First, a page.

The history of the life of the late mr. Jonathan wild the great

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The count was one night very successful at the hazard-table, where Wild, who was just returned from his travels, was then present; as was likewise a young gentleman whose name was Bob Bagshot, an acquaintance of Mr. Wild's, and of whom he entertained a great opinion; taking, therefore, Mr. Bagshot aside, he advised him to provide himself (if he had them not about him) with a case of pistols, and to attack the count in his way home, promising to plant himself near with the same arms, as a corps de reserve, and to come up on occasion. This was accordingly executed, and the count obliged to surrender to savage force what he had in so genteel and civil a manner taken at play.
And as it is a wise and philosophical observation, that one misfortune never comes alone, the count had hardly passed the examination of Mr. Bagshot when he fell into the hands of Mr. Snap, who, in company with Mr. Wild the elder and one or two more gentlemen, being, it seems, thereto well warranted, laid hold of the unfortunate count, and conveyed him back to the same house from which, by the assistance of his good friend, he had formerly escaped.
Mr. Wild and Mr. Bagshot went together to the tavern, where Mr. Bagshot (generously, as he thought) offered to share the booty, and, having divided the money into two unequal heaps, and added a golden snuff-box to the lesser heap, he desired Mr. Wild to take his choice.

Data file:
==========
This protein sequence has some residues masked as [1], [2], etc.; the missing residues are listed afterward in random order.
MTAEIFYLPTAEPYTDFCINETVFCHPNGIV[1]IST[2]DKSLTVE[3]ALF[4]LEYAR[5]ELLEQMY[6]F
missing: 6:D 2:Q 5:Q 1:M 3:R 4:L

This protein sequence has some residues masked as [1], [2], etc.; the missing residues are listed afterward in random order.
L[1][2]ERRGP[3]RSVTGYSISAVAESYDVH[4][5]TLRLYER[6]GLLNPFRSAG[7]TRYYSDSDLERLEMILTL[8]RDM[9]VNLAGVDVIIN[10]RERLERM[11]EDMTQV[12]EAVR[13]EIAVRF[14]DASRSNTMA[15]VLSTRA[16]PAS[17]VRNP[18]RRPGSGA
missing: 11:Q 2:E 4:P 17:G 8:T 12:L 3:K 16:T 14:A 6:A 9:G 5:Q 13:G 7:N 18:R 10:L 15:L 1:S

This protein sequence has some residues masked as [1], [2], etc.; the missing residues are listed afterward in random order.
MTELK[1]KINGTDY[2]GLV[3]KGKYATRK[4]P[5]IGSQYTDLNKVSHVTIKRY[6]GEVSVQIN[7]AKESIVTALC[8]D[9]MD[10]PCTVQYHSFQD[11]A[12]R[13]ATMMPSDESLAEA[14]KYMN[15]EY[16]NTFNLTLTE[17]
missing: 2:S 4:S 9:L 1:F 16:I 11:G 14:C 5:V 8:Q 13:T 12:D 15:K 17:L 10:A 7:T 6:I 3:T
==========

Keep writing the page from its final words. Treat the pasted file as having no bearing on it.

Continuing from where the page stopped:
Mr. Wild immediately conveyed the larger share of the ready into his pocket, according to an excellent maxim of his, "First secure what share you can before you wrangle for the rest;" and then, turning to his companion, he asked with a stern countenance whether he intended to keep all that sum to himself? Mr. Bagshot answered, with some surprize, that he thought Mr. Wild had no reason to complain; for it was surely fair, at least on his part, to content himself with an equal share of the booty, who had taken the whole. "I grant you took it," replied Wild; "but, pray, who proposed or counselled the taking it? Can you say that you have done more than executed my scheme? and might not I, if I had pleased, have employed another, since you well know there was not a gentleman in the room but would have taken the money if he had known how, conveniently and safely, to do it?" "That is very true," returned Bagshot, "but did not I execute the scheme, did not I run the whole risque? Should not I have suffered the whole punishment if I had been taken, and is not the labourer worthy of his hire?" "Doubtless," says Jonathan, "he is so, and your hire I shall not refuse you, which is all that the labourer is entitled to or ever enjoys. I remember when I was at school to have heard some verses which for the excellence of their doctrine made an impression on me, purporting that the birds of the air and the beasts of the field work not for themselves. It is true, the farmer allows fodder to his oxen and pasture to his sheep; but it is for his own service, not theirs, In the same manner the ploughman, the shepherd, the weaver, the builder, and the soldier, work not for themselves but others; they are contented with a poor pittance (the labourer's hire), and permit us, the GREAT, to enjoy the fruits of their labours. Aristotle, as my master told us, hath plainly proved, in the first book of his politics, that the low, mean, useful part of mankind, are born slaves to the wills of their superiors, and are indeed as much their property as the cattle. It is well said of us, the higher order of mortals, that we are born only to devour the fruits of the earth; and it may be as well said of the lower class, that they are born only to produce them for us. Is not the battle gained by the sweat and danger of the common soldier? Are not the honour and fruits of the victory the general's who laid the scheme? Is not the house built by the labour of the carpenter and the bricklayer? Is it not built for the profit only of the architect and for the use of the inhabitant, who could not easily have placed one brick upon another? Is not the cloth or the silk wrought into its form and variegated with all the beauty of colours by those who are forced to content themselves with the coarsest and vilest part of their work, while the profit and enjoyment of their labours fall to the share of others? Cast your eye abroad, and see who is it lives in the most magnificent buildings, feasts his palate with the most luxurious dainties, his eyes with the most beautiful sculptures and delicate paintings, and clothes himself in the finest and richest apparel; and tell me if all these do not fall to his lot who had not any the least share in producing all these conveniences, nor the least ability so to do? Why then should the state of a prig[Footnote: A thief.] differ from all others? Or why should you, who are the labourer only, the executor of my scheme, expect a share in the profit? Be advised, therefore; deliver the whole booty to me, and trust to my bounty for your reward." Mr. Bagshot was some time silent, and looked like a man thunderstruck, but at last, recovering himself from his surprize, he thus began: "If you think, Mr. Wild, by the force of your arguments, to get the money out of my pocket, you are greatly mistaken. What is all this stuff to me? D--n me, I am a man of honour, and, though I can't talk as well as you, by G--you shall not make a fool of me; and if you take me for one, I must tell you you are a rascal." At which words he laid his hand to his pistol. Wild, perceiving the little success the great strength of his arguments had met with, and the hasty temper of his friend, gave over his design for the present, and told Bagshot he was only in jest. But this coolness with which he treated the other's flame had rather the effect of oil than of water. Bagshot replied in a rage, "D--n me, I don't like such jests; I see you are a pitiful rascal and a scoundrel." Wild, with a philosophy worthy of great admiration, returned, "As for your abuse, I have no regard to it; but, to convince you I am not afraid of you, let us lay the whole booty on the table, and let the conqueror take it all." And having so said, he drew out his shining hanger, whose glittering so dazzled the eyes of Bagshot, that, in tone entirely altered, he said, "No! he was contented with what he had already; that it was mighty ridiculous in them to quarrel among themselves; that they had common enemies enough abroad, against whom they should unite their common force; that if he had mistaken Wild he was sorry for it; and as for a jest, he could take a jest as well as another." Wild, who had a wonderful knack of discovering and applying to the passions of men, beginning now to have a little insight into his friend, and to conceive what arguments would make the quickest impression on him, cried out in a loud voice, "That he had bullied him into drawing his hanger, and, since it was out, he would not put it up without satisfaction." "What satisfaction would you have?" answered the other. "Your money or your blood," said Wild. "Why, look ye, Mr. Wild," said Bagshot, "if you want to borrow a little of my part, since I know you to be a man of honour, I don't care if I lend you; for, though I am not afraid of any man living, yet rather than break with a friend, and as it may be necessary for your occasions--" Wild, who often declared that he looked upon borrowing to be as good a way of taking as any, and, as he called it, the genteelest kind of sneaking-budge, putting up his hanger, and shaking his friend by the hand, told him he had hit the nail on the head; it was really his present necessity only that prevailed with him against his will, for that his honour was concerned to pay a considerable sum the next morning. Upon which, contenting himself with one half of Bagshot's share, so that he had three parts in four of the whole, he took leave of his companion and retired to rest.